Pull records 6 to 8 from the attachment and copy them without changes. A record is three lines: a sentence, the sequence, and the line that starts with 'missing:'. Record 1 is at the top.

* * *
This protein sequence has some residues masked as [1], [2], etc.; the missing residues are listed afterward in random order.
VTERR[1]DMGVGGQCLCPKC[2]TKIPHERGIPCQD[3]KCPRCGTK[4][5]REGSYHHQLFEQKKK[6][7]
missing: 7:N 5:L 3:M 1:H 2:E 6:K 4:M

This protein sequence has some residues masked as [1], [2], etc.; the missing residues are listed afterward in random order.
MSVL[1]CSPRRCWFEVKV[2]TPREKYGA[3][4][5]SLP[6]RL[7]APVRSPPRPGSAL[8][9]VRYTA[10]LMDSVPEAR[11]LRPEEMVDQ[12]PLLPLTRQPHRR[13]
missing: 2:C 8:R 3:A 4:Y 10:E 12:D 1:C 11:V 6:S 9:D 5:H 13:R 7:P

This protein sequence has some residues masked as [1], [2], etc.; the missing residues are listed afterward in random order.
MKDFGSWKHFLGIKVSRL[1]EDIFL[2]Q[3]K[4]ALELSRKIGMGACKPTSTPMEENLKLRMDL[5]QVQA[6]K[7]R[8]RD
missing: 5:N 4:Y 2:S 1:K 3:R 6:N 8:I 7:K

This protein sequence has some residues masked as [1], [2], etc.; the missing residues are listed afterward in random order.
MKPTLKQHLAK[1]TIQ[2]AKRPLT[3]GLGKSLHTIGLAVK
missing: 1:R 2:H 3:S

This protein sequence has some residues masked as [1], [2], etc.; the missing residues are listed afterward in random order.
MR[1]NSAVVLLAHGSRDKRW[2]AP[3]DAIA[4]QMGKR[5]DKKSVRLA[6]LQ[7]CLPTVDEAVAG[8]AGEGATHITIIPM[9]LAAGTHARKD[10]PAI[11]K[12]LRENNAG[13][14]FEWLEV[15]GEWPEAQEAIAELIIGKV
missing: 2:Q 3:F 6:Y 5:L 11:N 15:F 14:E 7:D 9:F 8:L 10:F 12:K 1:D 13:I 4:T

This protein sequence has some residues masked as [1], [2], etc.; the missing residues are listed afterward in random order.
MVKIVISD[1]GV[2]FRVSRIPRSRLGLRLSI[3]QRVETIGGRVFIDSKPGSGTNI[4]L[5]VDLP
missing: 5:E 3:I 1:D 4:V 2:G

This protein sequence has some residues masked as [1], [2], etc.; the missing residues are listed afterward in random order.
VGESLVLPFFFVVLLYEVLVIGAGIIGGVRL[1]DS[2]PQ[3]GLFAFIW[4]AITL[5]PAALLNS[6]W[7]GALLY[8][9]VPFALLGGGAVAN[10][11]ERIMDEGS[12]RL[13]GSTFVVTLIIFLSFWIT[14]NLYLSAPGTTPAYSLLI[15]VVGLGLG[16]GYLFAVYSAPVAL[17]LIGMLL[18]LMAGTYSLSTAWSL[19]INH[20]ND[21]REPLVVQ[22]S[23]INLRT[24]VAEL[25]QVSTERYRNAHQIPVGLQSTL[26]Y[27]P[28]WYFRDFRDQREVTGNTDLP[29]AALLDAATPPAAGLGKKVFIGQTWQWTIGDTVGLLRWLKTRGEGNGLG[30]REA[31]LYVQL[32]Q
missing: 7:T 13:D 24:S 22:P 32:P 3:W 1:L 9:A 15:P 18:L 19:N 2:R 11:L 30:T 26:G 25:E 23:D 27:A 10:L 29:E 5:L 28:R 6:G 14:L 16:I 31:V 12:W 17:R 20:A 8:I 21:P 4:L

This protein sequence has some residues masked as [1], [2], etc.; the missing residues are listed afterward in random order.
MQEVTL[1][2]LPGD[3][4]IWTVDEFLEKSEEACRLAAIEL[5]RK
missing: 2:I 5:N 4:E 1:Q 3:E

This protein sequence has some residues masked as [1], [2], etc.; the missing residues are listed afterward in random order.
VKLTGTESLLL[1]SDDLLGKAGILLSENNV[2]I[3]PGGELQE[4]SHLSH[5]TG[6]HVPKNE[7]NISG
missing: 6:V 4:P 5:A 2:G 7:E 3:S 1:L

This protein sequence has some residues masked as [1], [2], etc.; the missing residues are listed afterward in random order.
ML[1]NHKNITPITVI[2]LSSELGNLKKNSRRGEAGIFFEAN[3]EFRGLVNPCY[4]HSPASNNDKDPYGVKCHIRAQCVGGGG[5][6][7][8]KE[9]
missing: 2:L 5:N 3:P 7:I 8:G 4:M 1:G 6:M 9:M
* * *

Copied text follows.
This protein sequence has some residues masked as [1], [2], etc.; the missing residues are listed afterward in random order.
MVKIVISD[1]GV[2]FRVSRIPRSRLGLRLSI[3]QRVETIGGRVFIDSKPGSGTNI[4]L[5]VDLP
missing: 5:E 3:I 1:D 4:V 2:G

This protein sequence has some residues masked as [1], [2], etc.; the missing residues are listed afterward in random order.
VGESLVLPFFFVVLLYEVLVIGAGIIGGVRL[1]DS[2]PQ[3]GLFAFIW[4]AITL[5]PAALLNS[6]W[7]GALLY[8][9]VPFALLGGGAVAN[10][11]ERIMDEGS[12]RL[13]GSTFVVTLIIFLSFWIT[14]NLYLSAPGTTPAYSLLI[15]VVGLGLG[16]GYLFAVYSAPVAL[17]LIGMLL[18]LMAGTYSLSTAWSL[19]INH[20]ND[21]REPLVVQ[22]S[23]INLRT[24]VAEL[25]QVSTERYRNAHQIPVGLQSTL[26]Y[27]P[28]WYFRDFRDQREVTGNTDLP[29]AALLDAATPPAAGLGKKVFIGQTWQWTIGDTVGLLRWLKTRGEGNGLG[30]REA[31]LYVQL[32]Q
missing: 7:T 13:D 24:S 22:P 32:P 3:W 1:L 9:A 15:P 18:L 19:N 2:R 11:L 30:T 26:G 25:E 23:D 27:A 10:L 29:E 5:L 28:R 6:G 14:L 16:I 31:V 12:W 17:R 20:A 8:I 21:P 4:L

This protein sequence has some residues masked as [1], [2], etc.; the missing residues are listed afterward in random order.
MQEVTL[1][2]LPGD[3][4]IWTVDEFLEKSEEACRLAAIEL[5]RK
missing: 2:I 5:N 4:E 1:Q 3:E